SystemsSec 2018W Lecture 23
Network monitoring is a very general concept and performed for many reasons. Your ISP might monitor the network for congestion or bad traffic. An organization may monitor the network for security reasons.
Monitoring networks has become harder recently due to encryption. For example:
- Web traffic is all on TLS - Emails are being encrypted - DNS: Used to be wide open, tried to secure it (DNSSEC) - If left in the clear, open to monitor and manipulation by anyone, which is bad - It gives you more information than just a src/dst IP would. Why? "The Cloud" - Usually multiple IPs for one service, or many services for one IP - DNS will get you what you want, so now efforts to tunnel DNS over TLS
Even if we assume encryption isn't a problem, how do we "secure" (find out if bad things are occuring) a network? How do you understand what the network is doing? Sysadmins care about security, but ultimately, they care about what is going on inside their network.
Enterprises will usually forgo encryption entirely, or have the keys to decrypt due to legal obligations. They may set up a man in the middle by terminating TLS connections at a certain point and re-initiating their own. They can accomplish this by installing their own root certs.
Even with everything in plaintext, understanding a network still isn't easy. What does it even mean to understand a network? It's not so much as a protocol complexity issue, but more of a "everything you connect to does crazy things and it's hard to know what" issue. What we need is a model, so that when things deviate from the model we can tell.
How to we learn a model?
- sit and sift though traffic. (tedious and usually ineffective)
- aggregate things: Classify and look at relationships - But how? Not always easy - Use src/dst ip/ports? When few computers, awesome, but not for modern networks - Modern networks are too dynamic, always changing and too many IPs
- Solution: block classes of traffic via proxy? - Haven't solved the problem, too much traffic still - No Whitelists: too many sites/people - No Blacklists: might partly work, but too many large holes - No Anomaly Detection: too much stuff, too random. - Anomaly rate will be high (tail of curve too fat) - If we cut off tail, now people are mad and circumvent us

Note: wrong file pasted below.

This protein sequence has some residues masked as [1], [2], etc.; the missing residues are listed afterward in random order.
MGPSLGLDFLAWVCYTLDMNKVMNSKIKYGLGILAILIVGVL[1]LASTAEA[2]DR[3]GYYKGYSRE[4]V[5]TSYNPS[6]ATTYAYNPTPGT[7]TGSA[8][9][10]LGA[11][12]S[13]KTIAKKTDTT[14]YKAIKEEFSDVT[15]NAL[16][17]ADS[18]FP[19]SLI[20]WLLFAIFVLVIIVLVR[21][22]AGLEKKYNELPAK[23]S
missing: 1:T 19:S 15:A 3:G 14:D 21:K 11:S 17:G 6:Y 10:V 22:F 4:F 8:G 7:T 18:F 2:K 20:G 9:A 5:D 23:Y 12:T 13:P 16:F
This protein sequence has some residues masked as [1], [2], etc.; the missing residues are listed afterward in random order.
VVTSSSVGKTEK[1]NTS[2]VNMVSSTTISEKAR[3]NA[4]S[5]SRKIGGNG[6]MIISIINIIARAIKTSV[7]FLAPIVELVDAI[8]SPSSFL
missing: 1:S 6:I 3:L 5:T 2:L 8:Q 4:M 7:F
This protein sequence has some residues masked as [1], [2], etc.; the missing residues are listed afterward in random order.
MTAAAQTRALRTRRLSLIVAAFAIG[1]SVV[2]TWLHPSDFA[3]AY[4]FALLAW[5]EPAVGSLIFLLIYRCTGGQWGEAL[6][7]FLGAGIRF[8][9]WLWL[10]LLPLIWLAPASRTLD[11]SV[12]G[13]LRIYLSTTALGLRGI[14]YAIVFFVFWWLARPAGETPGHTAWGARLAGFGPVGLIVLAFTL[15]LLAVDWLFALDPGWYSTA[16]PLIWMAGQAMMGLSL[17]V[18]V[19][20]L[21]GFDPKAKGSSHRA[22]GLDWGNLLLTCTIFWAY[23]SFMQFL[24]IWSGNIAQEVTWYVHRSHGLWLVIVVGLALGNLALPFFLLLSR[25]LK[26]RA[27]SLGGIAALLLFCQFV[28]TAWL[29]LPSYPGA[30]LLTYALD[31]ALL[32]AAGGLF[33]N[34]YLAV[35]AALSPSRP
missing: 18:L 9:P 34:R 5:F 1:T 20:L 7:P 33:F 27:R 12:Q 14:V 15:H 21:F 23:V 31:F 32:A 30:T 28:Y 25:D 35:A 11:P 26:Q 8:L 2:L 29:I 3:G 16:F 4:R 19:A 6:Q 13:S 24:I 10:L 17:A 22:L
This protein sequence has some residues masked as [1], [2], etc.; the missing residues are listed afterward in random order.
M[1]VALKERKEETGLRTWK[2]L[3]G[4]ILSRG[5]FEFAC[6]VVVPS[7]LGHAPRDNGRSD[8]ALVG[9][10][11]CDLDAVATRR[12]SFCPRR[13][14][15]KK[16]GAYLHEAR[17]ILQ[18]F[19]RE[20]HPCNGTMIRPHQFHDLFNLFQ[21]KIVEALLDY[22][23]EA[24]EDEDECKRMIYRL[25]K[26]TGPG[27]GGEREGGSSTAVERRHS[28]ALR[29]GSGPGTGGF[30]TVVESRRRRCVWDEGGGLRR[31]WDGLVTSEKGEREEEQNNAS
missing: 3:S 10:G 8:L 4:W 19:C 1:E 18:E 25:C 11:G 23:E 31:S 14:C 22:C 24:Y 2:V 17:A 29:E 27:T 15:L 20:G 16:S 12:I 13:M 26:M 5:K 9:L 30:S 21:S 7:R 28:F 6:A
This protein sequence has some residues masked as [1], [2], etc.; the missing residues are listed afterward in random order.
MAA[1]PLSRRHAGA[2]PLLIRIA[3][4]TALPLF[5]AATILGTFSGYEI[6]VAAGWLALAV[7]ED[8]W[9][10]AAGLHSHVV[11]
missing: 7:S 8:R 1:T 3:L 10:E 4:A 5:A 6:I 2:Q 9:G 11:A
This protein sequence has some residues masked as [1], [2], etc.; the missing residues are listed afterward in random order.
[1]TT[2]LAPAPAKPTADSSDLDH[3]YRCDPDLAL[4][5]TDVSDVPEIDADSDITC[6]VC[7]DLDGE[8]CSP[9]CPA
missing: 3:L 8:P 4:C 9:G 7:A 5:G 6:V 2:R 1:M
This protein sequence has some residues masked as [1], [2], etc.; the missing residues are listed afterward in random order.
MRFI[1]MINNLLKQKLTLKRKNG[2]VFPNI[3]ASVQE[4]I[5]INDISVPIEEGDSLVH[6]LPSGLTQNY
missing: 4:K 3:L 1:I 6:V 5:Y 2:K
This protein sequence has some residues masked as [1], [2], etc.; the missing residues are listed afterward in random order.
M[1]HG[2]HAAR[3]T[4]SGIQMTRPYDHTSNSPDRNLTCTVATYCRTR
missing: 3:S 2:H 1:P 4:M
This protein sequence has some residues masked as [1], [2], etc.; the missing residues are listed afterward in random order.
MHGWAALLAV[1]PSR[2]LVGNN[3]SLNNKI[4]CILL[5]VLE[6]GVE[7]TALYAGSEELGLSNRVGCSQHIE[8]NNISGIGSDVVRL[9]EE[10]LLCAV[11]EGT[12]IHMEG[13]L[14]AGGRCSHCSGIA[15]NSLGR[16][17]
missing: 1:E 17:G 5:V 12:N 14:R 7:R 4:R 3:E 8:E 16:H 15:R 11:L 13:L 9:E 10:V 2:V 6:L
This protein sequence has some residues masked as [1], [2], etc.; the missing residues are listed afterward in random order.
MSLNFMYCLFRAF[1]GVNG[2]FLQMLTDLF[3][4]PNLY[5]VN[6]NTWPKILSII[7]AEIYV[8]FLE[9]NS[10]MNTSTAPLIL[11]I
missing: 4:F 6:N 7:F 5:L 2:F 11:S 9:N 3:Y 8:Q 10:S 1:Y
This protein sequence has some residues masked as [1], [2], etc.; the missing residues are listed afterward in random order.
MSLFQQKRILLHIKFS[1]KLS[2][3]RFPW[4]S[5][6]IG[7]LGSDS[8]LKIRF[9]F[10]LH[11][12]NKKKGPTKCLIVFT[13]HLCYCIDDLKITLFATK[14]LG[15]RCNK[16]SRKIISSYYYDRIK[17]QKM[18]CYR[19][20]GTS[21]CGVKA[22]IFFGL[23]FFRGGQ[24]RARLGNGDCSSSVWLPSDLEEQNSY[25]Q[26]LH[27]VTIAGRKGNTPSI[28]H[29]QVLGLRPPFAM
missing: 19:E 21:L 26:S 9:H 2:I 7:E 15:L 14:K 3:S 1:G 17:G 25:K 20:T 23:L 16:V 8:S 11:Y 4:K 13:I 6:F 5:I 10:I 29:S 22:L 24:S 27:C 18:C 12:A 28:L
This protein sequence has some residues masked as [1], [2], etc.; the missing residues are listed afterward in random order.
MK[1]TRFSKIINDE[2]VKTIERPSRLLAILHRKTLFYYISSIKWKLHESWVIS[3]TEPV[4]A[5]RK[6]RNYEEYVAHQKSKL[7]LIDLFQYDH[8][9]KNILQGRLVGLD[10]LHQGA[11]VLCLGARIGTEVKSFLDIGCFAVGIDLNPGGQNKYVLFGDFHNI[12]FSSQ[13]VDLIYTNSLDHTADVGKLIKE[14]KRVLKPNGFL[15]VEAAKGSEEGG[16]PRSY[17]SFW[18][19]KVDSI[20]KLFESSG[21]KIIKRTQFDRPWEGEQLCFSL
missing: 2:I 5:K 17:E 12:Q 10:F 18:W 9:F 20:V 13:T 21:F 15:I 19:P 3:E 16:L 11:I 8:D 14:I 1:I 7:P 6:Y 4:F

The gist of clustering is: I don't know the right aggregates, so let's automatically aggregate it instead. If we combine this with anomaly detection after, maybe we can have some success?
- Clustering -> Aggregates -> Anomaly Detection -> Profit???
Our usual clustering algorithms are O(n^2), not possible with a high traffic volume. Even O(nlogn) is too much. Maybe using sliding window on streaming data?
Remember, we are trying to build a model. What if we could quickly build this model and check it (using machine learning)? If our model building is fast, and we can check in linear time, it could work. But how can we limit our data size?
- Limit sample by using small time window of data
- Build model on time window, adjust over time
Now that we have our sample data, how do we build our model? The first thought is to model the weirdness, but this is wrong. Instead, we should model what is normal, then check for weirdness. Alright, so how do we do this?
N-grams are substrings of content. But we need more than this, we also need the position as well. There we look at pn-grams (position n-grams). These enable us to forgo inspecting whole packets, and instead just look at a few bytes in a specific position. But how do we find these pn-grams?
- Start with all traffic, then take a sample
- In sample, compute frequency of all pn-grams
- Using pn-grams, randomly pick one with a frequency of about 50% (40-60)
- We now have two classes, one with the pn-gram in it, one without
- Do this recursively until we get down to aggregates with about 2% frequency
- Result is a decision tree of pn-grams, where leafs are our aggregates
Turns out that this method classifies traffic in extremely meaningful ways (TCP vs Non-TCP, etc). It works even better if we remove packet headers due to redundancy. Finally, the closer the aggregates are in the tree, the more similar they are. If you don't understand why this occurs, don't worry, some guy did a PhD on this.
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